The Day of the Triffids

Monday, July 30, 2018


The Day of the Triffids
John Wyndham, 1951

Premise: Bill Masen wakes up, and something's wrong. He suspects that the plants have only been biding their time.

I didn't know anything about this book when I picked it up; I just had an idea that it was classic science fiction.

It turns out to be apocalyptic, vaguely sci-fi, and very British.

The situation is: after an amazing visual display in the night sky, everyone who watched is struck blind. Society immediately crumbles, with groups of desperate blind people enslaving the few people who can see and small groups either fighting or banding together to try to rebuild.

Our protagonist was undergoing a medical procedure, and so had his eyes covered. The most effective part of the book for me was the beginning when he's creeping around the half-deserted hospital, trying to figure out what happened.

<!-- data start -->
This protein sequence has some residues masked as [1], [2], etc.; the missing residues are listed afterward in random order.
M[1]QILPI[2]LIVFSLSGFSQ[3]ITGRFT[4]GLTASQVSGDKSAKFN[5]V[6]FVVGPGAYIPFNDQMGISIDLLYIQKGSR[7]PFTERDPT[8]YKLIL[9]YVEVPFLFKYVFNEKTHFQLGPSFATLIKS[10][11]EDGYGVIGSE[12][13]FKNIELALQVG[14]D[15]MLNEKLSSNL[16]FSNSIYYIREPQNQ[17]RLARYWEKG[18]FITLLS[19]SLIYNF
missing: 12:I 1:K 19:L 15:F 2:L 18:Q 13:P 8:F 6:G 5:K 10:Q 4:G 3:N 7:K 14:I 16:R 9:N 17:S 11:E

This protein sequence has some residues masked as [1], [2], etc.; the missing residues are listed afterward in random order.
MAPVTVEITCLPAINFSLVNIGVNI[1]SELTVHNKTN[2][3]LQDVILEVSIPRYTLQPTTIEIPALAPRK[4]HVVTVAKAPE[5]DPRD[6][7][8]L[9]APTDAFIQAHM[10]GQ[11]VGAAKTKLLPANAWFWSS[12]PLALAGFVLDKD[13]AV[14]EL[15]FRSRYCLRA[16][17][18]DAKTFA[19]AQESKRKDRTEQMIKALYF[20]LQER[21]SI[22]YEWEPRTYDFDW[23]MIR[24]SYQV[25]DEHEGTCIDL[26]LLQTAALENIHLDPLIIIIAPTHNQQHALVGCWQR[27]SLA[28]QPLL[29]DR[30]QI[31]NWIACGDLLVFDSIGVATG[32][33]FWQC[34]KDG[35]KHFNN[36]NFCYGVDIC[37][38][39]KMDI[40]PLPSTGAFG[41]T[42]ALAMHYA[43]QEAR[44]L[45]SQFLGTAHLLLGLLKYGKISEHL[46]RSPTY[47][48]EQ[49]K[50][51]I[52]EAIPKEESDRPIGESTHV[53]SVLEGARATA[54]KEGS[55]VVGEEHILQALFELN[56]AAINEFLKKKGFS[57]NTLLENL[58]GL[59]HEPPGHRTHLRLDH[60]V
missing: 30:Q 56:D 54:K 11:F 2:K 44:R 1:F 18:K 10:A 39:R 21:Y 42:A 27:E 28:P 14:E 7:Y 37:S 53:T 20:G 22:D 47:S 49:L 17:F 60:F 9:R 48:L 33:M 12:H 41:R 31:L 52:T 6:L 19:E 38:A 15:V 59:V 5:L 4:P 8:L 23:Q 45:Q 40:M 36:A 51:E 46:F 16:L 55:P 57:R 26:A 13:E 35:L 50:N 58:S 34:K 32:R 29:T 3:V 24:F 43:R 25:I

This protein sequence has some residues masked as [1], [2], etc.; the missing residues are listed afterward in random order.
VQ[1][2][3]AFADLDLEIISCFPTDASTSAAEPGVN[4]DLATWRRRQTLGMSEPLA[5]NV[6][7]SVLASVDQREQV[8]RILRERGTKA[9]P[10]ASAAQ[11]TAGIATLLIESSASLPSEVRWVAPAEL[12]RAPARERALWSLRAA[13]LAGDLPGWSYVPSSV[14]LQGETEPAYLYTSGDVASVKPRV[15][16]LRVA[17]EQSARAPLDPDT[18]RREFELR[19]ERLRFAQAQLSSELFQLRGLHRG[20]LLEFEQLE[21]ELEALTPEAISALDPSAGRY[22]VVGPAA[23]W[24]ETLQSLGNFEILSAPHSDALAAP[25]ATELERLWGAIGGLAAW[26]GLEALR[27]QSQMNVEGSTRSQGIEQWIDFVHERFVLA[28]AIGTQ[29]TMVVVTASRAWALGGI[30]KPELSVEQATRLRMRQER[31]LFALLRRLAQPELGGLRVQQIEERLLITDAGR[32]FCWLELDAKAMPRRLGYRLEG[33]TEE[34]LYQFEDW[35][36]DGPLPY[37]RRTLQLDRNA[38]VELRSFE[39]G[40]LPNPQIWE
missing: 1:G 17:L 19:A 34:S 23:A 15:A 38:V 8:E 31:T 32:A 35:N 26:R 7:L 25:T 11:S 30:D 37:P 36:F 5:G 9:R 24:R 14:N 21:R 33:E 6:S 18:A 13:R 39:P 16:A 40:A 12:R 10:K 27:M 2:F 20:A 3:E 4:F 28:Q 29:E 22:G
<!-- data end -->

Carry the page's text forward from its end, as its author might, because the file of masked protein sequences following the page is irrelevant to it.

The situation is complicated by the presence of the triffids. Triffids are mobile plants which have a dangerous sting. Our protagonist worked for a triffid farm, and he tries to warn other people that the triffids are more intelligent than people think and more dangerous.

The book isn't interested in where the triffids come from, and the only explanation is that they are probably some secret genetic engineering project that escaped. Likewise, although the main character suspects that the triffids planned the reaction that blinded humanity to remove humans' only advantage (sight), he has no proof and never finds any.

Instead, he spends the book joining or running from different groups of survivors, looking for a young woman that he rescued on the first day. They eventually are reunited and later still join a promising group on a nearby island.

It's very much a cross between man's inhumanity to man and an awkward love story set against the apocalypse. Both storylines have been done better elsewhere, although I guess this one was notable at the time.

2 Stars - An Okay Book

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